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Print Play January 20, 1998
Arthur Miller
Death of a Salesman

Here is Miller's greatest creation: the Loman family, patron saints of failed ambition. When it appeared in 1949, Death of a Salesman won both the New York Drama Critics Circle Award and the Pulitzer Prize.

HAPPY, moving about with energy, expressiveness: All I can do now is wait for the merchandise manager to die. And suppose I get to be the merchandise manager? He's a good friend of mine, and he just built a terrific estate on Long Island. And he lived there about two months and sold it, and now he's building another one. He can't enjoy it once it's finished. And I know that's just what I would do. I don't know what the hell I'm workin' for. Sometimes I sit in my apartment--all alone. And I think of the rent I'm paying. And it's crazy. But then, it's what I always wanted. My own apartment, a car, and plenty of women. And still, goddammit, I'm lonely.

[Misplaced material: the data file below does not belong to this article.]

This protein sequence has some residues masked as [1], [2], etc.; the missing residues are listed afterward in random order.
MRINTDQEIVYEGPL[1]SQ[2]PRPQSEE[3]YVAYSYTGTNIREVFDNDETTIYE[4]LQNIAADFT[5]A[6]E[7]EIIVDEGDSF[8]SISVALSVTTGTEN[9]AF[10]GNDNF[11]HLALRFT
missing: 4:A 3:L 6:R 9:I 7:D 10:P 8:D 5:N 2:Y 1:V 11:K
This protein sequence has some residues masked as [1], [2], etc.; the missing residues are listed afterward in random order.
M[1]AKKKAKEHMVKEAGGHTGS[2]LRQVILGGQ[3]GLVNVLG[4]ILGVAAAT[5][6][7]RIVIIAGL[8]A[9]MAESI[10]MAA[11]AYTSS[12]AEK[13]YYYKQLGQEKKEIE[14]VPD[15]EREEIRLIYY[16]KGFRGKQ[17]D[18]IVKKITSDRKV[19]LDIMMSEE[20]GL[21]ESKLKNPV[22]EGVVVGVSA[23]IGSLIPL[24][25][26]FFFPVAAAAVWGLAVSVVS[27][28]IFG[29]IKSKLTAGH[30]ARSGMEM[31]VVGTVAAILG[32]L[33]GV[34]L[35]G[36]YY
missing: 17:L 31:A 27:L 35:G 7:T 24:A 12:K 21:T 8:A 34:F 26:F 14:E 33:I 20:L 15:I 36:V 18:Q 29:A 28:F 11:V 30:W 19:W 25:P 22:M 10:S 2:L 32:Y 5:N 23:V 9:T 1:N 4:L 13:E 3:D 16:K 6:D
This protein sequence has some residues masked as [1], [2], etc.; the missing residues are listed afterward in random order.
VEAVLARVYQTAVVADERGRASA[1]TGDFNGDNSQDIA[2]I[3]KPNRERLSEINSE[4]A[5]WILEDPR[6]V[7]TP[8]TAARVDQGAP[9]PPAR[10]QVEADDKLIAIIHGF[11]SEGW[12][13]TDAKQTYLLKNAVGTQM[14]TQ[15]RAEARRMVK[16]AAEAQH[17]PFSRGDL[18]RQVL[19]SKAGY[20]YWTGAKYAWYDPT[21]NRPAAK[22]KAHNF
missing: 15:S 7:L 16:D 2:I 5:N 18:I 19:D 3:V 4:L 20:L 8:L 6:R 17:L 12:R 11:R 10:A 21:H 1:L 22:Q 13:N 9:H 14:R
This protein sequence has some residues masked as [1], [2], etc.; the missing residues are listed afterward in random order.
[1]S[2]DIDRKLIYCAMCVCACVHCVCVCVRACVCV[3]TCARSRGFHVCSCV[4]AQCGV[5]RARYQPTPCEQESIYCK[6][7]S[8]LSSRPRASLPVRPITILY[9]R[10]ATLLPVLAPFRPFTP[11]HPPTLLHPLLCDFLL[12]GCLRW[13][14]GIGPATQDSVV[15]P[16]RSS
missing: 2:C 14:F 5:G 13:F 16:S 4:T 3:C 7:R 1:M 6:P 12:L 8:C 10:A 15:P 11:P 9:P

Death of a Salesman lives in the Print category

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